A former executive recruiter with Korn/Ferry Int., David Nosal, was sentenced to one year in prison Wednesday for a conspiracy to steal client lists from his former employer in order to set up his own recruiting firm.
Nosal, 55, of Danville, Calif., was convicted in April on six counts of conspiracy to steal trade secrets from Korn/Ferry after he convinced two other employees to download customer lists in 2005. He hoped to gain access to the executive search firm’s files for large numbers of targeted job candidates developed by Korn/Ferry.
Federal prosecutors had asked for more than two years in prison. Nosal’s defense lawyer Dennis Riordan had argued that probation would be more appropriate.
U.S. District Judge Edward Chen sentenced Nosal to a year in prison and ordered him to pay a $60,000 fine. There will be a future hearing on how much Nosal must reimburse Korn/Ferry.
The government did not demonstrate that Nosal benefited financially and he returned the lists to Korn/Ferry, Riordan argued. “Their computers were not hacked into or damaged, and their source lists were returned,” he said in court papers.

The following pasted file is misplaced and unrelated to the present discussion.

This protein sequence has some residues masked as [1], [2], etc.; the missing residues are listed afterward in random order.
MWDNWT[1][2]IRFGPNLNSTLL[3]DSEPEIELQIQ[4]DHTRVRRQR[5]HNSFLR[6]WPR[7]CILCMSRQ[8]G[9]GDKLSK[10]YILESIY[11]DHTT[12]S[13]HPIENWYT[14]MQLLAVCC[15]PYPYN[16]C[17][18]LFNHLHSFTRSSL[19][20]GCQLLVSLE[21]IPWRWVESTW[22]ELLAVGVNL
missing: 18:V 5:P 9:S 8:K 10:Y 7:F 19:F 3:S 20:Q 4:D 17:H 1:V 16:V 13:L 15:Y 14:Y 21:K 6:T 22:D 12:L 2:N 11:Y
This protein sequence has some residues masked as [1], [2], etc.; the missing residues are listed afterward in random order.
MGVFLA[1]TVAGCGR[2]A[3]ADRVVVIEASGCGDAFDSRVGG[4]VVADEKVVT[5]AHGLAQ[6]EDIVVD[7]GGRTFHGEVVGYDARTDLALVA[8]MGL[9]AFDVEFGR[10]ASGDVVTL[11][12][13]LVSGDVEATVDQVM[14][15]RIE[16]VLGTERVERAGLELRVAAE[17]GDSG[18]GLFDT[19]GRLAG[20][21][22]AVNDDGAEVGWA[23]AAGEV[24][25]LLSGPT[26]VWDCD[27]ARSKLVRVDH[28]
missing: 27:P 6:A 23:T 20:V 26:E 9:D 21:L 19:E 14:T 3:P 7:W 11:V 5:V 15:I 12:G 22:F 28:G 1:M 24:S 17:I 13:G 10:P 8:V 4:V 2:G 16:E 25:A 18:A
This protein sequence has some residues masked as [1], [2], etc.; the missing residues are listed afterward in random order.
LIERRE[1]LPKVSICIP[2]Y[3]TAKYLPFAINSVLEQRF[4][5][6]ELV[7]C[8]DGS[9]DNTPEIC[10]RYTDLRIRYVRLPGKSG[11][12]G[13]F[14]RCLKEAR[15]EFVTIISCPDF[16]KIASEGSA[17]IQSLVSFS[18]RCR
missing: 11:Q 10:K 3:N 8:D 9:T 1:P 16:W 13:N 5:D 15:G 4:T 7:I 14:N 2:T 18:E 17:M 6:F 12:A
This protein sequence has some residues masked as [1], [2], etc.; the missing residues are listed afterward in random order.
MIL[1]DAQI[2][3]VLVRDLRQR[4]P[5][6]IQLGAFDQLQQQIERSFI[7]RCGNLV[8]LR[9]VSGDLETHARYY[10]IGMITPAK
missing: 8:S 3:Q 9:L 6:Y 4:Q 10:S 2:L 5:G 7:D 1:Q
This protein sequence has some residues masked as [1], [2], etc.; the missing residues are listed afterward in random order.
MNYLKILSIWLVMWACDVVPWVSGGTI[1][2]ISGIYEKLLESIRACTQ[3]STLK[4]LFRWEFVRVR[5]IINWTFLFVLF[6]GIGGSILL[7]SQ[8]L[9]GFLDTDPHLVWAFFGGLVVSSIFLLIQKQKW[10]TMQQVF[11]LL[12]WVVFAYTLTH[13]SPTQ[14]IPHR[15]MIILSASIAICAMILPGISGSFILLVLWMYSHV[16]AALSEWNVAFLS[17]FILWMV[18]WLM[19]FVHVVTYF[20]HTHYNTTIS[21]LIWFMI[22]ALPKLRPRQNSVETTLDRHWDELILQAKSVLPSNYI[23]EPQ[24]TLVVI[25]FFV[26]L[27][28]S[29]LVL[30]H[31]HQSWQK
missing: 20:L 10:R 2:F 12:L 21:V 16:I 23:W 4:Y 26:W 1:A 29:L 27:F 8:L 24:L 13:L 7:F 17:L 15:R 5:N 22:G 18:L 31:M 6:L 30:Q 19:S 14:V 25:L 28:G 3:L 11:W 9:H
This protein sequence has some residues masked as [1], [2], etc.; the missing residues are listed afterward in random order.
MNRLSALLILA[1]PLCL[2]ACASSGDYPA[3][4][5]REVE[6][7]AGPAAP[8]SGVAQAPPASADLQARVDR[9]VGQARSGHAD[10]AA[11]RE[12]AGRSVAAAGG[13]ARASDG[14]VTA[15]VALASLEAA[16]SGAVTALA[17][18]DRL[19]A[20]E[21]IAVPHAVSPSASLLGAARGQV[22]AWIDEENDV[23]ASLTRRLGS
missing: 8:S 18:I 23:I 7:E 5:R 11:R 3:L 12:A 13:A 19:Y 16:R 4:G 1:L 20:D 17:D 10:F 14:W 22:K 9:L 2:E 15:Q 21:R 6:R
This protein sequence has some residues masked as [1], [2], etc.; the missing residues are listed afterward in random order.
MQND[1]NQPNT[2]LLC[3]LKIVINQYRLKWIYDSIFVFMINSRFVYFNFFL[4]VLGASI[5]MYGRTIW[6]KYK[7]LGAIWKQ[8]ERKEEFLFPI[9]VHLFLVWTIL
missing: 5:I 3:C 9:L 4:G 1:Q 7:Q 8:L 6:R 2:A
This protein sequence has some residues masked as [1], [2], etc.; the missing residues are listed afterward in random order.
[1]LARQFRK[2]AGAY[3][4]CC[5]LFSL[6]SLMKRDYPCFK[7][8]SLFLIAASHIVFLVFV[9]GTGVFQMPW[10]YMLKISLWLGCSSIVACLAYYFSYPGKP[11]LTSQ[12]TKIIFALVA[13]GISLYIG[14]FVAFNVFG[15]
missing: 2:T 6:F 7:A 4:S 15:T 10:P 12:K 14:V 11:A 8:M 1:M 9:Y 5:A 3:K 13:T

But the prison sentence won’t stop Nosal from traveling to the Virgin Islands immediately after the sentencing. Chen granted his request to travel for business from Jan. 8 to Jan. 12 to the Virgin Islands, but with a $500,000 unsecured bond. The government did not object to the request.
Even before the trial got started, Nosal’s case went to the 9th U.S. Circuit Court of Appeals, which issued an 11-judge en banc opinion that forced the government to drop six counts of computer hacking.
Case: U.S. v. Nosal, No. CR08-237EMC